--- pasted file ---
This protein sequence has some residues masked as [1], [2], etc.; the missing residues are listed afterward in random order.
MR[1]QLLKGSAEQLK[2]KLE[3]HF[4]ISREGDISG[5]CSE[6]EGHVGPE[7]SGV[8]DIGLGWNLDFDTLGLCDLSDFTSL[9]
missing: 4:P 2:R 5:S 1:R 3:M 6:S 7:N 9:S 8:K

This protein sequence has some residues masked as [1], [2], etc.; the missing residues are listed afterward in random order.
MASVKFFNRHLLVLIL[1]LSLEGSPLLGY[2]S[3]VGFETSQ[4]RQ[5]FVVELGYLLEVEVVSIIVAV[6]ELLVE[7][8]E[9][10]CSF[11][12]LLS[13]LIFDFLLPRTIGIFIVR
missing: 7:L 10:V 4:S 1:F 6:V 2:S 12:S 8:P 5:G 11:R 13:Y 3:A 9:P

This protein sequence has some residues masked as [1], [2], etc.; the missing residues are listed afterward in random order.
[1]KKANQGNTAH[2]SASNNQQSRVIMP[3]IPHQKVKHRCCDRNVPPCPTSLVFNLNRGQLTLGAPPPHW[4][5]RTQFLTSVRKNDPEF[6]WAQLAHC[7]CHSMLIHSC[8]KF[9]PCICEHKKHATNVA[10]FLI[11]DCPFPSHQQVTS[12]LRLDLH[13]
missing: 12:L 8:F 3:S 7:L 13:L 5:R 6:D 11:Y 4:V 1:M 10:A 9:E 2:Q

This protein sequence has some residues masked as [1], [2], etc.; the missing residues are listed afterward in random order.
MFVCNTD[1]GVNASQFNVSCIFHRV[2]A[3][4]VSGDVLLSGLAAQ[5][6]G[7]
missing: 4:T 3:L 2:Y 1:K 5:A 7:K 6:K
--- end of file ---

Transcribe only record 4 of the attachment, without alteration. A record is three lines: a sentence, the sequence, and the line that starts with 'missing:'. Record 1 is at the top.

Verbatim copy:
This protein sequence has some residues masked as [1], [2], etc.; the missing residues are listed afterward in random order.
MFVCNTD[1]GVNASQFNVSCIFHRV[2]A[3][4]VSGDVLLSGLAAQ[5][6]G[7]
missing: 4:T 3:L 2:Y 1:K 5:A 7:K 6:K